§ 4.20 Negligent Misrepresentation
§ 4.21 Damages for Fraud and Misrepresentation
§ 4.22 Libel and Slander
§ 4.23 Damages
§ 4.24 Malicious Prosecution and Abuse of Process
 
Chapter 5 - Claims
§ 5.01 Owner's Damages for Delay
§ 5.02 Reasonable Rental Value
§ 5.03 Liquidated Damages
§ 5.04 Contractor's Damages for Delay
§ 5.05 Contractor's Damages for Disruption
§ 5.06 Measure of Damages for Disruption
§ 5.07 Pass Through Claims
§ 5.08 Acceleration and Constructive Acceleration
§ 5.09 Total
§ 5.10 Modified Total Cost
§ 5.11 Restitution
§ 5.12 Abandonment
§ 5.13 Damages for Emotional Distress
 
Chapter 6 - Mechanics Liens
§ 6.01 Development of the Law
§ 6.02 Security for a Debt
§ 6.03 The Other Side of Unjust Enrichment
§ 6.04 Mechanics Lien: A Cloud on Title
§ 6.05 The Question of Priority
§ 6.06 The Sheriff s Sale
§ 6.07 Construction Loans
§ 6.08 Progress Payments
§ 6.09 Optional Advances
§ 6.10 Mechanics Lien Releases
§ 6.11 Effective Releases
§ 6.12 Release Bond
§ 6.13 Title Company Indemnity
§ 6.14 Motion to Release Lien
§ 6.15 Constitutionality of the Mechanics Lien Statutes
§ 6.16 Enforcement Procedures
§ 6.17 Stop Notices
§ 6.18 Stop Notice Procedures
§ 6.19 Stop Notices on Private Projects
§ 6.20 Equitable Lien
§ 6.21 Payment Bonds
§ 6.22 The Miller Act
§ 6.23 Cumulative Remedies

CHAPTER 1 - Contracts

§ 1.01 What is a Contract

In its classic legal definition, a contract is simply a promise that the law will enforce. In the business of construction, a contract is usually easily recognized, consisting as it does of a preprinted text labeled "contract", "subcontract", "agreement", or "purchase order". Yet an enforceable contract may also be formed in other ways, without writing, without a handshake, over the telephone, or even without words.

Construction contract promises deal with the performance of work and the payment of money. If we take as an example a contract to build a hospital, the contractor promises to build the hospital according to drawings and specifications and the owner promises to make the jobsite available and to make progress payments to the contractor as the work advances. The contract documents, including drawings and specifications, may run to 1,000 pages or more, each page containing an assortment of promises that work will be performed as specified. The specifications almost always refer to codes, standards, ASTM's and technical reports that contain thousands of pages more, all of which are incorporated into the contract documents as promises of the contractor.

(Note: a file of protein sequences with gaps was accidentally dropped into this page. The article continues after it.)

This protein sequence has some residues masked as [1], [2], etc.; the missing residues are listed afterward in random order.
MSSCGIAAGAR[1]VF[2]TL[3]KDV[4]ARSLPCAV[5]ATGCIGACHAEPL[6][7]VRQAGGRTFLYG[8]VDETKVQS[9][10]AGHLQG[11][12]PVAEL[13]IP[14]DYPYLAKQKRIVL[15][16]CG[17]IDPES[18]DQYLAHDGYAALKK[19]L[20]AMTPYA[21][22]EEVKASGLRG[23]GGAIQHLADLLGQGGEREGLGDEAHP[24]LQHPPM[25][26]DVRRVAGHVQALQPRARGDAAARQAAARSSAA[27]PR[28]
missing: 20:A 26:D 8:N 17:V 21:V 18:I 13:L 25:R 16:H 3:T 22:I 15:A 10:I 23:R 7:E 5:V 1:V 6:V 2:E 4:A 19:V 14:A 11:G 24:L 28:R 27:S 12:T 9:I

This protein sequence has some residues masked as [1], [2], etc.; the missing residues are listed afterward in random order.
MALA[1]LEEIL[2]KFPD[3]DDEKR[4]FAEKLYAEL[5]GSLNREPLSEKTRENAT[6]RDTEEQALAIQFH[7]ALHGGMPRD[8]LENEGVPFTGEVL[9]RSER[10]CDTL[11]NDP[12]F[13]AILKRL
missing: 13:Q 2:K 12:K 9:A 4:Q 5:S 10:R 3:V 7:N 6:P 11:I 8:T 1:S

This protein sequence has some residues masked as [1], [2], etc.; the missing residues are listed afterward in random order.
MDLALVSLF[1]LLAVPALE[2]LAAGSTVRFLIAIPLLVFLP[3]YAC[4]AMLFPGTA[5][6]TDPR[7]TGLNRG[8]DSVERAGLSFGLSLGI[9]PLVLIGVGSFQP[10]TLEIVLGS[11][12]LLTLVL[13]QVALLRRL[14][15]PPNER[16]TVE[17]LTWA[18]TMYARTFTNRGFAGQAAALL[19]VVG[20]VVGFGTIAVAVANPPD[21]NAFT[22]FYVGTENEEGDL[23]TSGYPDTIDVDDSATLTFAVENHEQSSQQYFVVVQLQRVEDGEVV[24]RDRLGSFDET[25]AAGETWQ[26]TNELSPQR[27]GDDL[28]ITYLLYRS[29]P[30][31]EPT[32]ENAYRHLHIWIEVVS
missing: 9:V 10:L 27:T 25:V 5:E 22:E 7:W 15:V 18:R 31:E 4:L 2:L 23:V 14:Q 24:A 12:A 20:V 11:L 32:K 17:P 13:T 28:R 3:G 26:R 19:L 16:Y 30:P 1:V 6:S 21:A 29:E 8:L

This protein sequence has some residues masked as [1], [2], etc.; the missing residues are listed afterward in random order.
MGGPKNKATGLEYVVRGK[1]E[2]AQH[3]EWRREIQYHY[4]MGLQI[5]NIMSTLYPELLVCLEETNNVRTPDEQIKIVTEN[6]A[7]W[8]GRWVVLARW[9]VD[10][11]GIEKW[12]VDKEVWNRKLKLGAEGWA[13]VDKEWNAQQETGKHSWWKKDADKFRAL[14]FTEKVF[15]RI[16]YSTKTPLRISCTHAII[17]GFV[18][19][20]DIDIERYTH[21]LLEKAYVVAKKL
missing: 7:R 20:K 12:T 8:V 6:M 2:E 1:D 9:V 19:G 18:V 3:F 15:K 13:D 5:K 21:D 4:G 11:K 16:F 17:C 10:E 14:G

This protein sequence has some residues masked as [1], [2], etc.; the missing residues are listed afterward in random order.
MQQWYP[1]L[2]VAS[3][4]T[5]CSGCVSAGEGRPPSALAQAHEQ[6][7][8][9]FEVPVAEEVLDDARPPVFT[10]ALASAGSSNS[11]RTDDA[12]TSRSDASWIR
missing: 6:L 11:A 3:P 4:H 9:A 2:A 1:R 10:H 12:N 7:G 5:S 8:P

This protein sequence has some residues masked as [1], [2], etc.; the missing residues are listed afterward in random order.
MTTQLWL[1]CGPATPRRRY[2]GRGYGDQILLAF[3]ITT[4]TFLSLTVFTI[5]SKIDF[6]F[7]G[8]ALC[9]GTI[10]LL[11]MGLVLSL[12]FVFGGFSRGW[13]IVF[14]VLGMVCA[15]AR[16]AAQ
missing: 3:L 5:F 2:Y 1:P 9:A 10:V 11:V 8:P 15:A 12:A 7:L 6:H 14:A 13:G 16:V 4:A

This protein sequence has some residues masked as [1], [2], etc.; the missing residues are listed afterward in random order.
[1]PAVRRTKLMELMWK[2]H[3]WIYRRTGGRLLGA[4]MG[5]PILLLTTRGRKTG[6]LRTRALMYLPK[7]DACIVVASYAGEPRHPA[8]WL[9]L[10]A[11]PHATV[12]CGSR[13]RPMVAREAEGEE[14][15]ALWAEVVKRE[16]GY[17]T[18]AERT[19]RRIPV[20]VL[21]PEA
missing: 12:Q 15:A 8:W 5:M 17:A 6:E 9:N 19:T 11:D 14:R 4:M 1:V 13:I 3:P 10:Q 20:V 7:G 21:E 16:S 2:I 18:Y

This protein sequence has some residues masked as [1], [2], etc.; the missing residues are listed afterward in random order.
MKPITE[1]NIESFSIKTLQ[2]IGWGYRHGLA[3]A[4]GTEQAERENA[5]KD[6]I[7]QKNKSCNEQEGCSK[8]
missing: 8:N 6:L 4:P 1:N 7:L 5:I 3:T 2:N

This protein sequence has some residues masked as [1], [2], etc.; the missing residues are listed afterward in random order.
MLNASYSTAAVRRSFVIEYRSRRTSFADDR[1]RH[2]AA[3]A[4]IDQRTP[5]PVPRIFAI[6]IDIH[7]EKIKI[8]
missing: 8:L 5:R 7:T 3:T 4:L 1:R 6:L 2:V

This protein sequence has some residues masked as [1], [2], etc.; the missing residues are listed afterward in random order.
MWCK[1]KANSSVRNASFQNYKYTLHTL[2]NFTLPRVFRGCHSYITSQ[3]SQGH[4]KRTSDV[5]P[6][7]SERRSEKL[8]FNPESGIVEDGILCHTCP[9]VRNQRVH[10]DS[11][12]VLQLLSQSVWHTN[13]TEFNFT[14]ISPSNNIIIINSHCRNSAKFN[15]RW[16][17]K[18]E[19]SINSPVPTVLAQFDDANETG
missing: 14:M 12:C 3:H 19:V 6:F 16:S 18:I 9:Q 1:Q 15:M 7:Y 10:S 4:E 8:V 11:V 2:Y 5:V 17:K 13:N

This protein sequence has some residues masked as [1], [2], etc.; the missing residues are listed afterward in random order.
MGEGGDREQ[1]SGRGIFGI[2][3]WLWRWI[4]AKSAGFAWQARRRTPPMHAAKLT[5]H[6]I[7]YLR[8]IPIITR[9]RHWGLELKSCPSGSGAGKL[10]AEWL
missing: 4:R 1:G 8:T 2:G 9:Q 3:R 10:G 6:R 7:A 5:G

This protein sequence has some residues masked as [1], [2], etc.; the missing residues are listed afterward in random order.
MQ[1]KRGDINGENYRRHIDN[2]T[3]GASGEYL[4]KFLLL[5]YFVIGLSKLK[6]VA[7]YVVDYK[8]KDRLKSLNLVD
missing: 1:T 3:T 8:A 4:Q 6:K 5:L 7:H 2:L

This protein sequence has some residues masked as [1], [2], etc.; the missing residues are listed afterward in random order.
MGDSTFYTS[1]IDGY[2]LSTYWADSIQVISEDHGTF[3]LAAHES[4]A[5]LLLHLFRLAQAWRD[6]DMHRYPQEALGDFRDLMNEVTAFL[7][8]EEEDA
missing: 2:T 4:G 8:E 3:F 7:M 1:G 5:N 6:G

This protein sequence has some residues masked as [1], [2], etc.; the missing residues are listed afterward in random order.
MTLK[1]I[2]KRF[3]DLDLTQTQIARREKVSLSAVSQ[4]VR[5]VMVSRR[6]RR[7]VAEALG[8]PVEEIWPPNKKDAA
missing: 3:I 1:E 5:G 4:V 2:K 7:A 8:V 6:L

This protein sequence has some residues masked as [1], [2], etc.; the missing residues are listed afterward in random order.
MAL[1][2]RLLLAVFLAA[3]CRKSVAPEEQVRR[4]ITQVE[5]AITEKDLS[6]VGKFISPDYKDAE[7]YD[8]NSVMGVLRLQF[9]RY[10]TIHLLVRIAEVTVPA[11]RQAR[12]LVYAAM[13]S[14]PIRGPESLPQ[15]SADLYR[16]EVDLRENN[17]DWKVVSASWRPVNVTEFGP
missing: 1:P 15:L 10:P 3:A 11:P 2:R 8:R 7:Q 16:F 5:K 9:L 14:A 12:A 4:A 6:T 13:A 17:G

As we shall see, and as experienced contractors know very well, despite these thousands of pages of technical writing and hundreds of thousands of words supported by drawings, sketches, and illustrations, it still seems impossible to give a completely accurate and unambiguous description of the physical characteristics of a complicated building. Therefore, even the most elaborately articulated contract is subject to interpretation. Moreover, judges are not satisfied merely to enforce the promises explicitly included in the contract documents, but the law implies additional conditions that seem necessary to carry the intentions of the parties into effect.

One would expect that a prime contractor and a subcontractor dealing with an $11,200,000 sheet metal job would be pretty sure whether they had entered into a contract or not. In the case of Allied Sheet Metal v Kerby Saunders, 619 NYS2d 260 (AD 1994), they were not. The subcontractor had prepared a document entitled "scope sheet" dated November 26, 1986 that dealt with the fabrication and installation of a heating ventilation and air conditioning system in a hospital. The scope sheet was signed by the contractor's vice-president and identified the project, the work to be performed, the job number, and the contract price. The court held that the scope sheet was not a contract, since there was no indication that the document was intended to be anything more than a memorandum of the work that was covered by the subcontractor's bid. The court pointed out that parties would not ordinarily commit themselves to an $11,200,000 project without a formal writing.

§ 1.02 Competent Parties

An enforceable contract requires at least two parties, and they must both be competent to contract. Children, insane and intoxicated persons are not competent to enter into an enforceable contract. A corporation whose charter has been revoked for failure to pay taxes is not competent to contract. A person who has no authority to act on behalf of another party cannot bind that other party to a contract.